Sustainable Finance: the EU Sustainable Investment Regulation
News    ·   16-10-2019

AUTHOR: Andrew Caruana Scicluna; Giuseppe Gigante

On 25 September 2019 the Council of the European Union announced that it has agreed its position on a proposal to create an EU-wide classification system, or “taxonomy”, in order to establish a common framework to facilitate sustainable investment as part of the EU strategy on financing sustainable growth and the transition to low-carbon, resource-efficient economy. This represents a significant step towards a legally-binding standard for sustainable finance.

At present, there is no common classification system at EU or global level which defines what is an environmentally sustainable economic activity. The proposed regulation establishes an EU-wide classification scheme that is intended to (i) reduce fragmentation resulting from market-based initiatives and national practices; and (ii) reduce "greenwashing", i.e the practice of marketing financial products as "green" or "sustainable", when in fact they do not meet basic environmental standards.

According to the proposed EU “taxonomy”, in order to qualify as being environmentally sustainable, an economic activity would have to fulfil the following requirements: (i) must contribute substantially to at least one of the six environmental objectives identified in the Council’s proposal (namely, climate change mitigation, climate change adaptation, sustainable use and protection of water and marine resources, transition to a circular economy, pollution prevention and control, protection and restoration of biodiversity and ecosystems); (ii) must not cause significant harm to any of those environmental objectives; (iii) must comply with minimum social and governance safeguards; and (iv) must comply with specific technical screening criteria.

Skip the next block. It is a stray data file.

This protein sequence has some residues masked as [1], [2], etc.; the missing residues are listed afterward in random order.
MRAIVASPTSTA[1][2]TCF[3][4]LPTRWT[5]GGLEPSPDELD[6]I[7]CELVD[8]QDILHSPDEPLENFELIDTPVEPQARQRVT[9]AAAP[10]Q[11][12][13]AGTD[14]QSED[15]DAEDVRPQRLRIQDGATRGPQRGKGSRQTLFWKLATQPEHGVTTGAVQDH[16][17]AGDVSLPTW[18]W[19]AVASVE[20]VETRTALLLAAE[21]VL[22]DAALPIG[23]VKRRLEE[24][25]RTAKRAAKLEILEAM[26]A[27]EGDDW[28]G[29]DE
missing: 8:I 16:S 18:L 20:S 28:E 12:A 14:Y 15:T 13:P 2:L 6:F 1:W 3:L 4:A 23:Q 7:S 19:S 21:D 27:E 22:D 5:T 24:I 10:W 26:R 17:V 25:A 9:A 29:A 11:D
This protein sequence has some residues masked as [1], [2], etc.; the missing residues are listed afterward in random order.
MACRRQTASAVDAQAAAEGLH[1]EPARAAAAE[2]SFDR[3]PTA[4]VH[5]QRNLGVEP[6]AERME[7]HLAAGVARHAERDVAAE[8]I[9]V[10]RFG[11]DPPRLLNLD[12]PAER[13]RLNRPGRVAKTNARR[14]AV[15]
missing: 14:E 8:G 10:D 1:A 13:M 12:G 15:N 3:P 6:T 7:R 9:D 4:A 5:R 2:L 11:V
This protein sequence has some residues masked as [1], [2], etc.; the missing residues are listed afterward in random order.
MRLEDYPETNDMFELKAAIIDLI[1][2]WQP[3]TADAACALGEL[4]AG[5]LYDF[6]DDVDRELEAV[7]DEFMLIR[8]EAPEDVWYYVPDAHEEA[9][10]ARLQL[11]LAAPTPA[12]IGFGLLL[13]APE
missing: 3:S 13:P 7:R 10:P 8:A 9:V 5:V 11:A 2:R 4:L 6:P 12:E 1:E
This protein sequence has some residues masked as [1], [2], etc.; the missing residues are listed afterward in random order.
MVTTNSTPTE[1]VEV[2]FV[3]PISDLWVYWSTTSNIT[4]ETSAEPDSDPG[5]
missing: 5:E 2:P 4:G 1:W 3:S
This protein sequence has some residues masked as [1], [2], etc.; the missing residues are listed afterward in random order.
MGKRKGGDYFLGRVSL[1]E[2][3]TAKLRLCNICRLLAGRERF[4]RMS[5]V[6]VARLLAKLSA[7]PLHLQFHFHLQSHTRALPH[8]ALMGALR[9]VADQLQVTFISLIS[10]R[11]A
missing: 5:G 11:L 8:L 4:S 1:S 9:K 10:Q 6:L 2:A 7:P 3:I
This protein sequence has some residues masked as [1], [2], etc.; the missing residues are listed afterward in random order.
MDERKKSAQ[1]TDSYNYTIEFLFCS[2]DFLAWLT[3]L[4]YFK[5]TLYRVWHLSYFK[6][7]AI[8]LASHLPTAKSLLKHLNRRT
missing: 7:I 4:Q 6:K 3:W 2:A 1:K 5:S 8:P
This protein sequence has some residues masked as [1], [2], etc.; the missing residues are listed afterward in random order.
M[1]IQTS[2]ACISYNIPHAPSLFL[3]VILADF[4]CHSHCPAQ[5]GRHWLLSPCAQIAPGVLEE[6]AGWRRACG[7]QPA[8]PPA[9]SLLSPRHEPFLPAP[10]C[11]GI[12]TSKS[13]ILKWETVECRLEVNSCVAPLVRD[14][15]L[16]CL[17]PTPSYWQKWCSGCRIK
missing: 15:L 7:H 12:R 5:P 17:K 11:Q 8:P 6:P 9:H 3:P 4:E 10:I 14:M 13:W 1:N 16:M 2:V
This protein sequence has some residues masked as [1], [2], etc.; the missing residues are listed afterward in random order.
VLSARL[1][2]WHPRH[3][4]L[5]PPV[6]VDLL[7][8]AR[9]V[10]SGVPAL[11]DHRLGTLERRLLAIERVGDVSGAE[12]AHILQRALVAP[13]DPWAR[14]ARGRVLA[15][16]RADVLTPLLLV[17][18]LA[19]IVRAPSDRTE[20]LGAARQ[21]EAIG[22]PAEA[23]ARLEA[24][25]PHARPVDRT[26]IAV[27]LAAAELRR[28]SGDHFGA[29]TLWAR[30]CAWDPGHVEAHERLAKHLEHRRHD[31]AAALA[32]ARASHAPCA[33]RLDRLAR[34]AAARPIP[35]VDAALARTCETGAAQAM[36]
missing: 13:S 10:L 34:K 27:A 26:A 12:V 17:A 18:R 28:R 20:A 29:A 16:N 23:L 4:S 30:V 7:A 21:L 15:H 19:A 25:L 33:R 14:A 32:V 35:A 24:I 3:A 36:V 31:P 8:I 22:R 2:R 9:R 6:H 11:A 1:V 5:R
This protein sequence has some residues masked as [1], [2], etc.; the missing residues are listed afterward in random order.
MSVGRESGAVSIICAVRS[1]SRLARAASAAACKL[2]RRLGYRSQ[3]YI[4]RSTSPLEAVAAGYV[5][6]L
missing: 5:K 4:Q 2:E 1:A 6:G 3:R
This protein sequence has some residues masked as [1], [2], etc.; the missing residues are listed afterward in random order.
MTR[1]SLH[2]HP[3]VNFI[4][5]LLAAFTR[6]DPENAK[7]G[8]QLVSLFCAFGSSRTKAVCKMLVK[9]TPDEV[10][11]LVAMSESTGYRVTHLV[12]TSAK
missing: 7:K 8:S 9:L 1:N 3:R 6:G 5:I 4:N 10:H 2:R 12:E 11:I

By establishing common criteria on environmentally sustainable investments, the proposed regulation is intended to provide businesses and investors with a common language to identify to what degree economic activities can be considered environmentally sustainable and make it easier for businesses to attract capital for sustainable investment from across the EU.

Next steps

On 28 March 2019, the European Parliament adopted a legislative resolution with its position at first reading concerning the proposed “taxonomy” regulation. Negotiations between the Council and the Parliament are, therefore, ready to start.

According to the Council position, the “taxonomy” should be established by the end of 2021, in order to ensure its full application by end of 2022.


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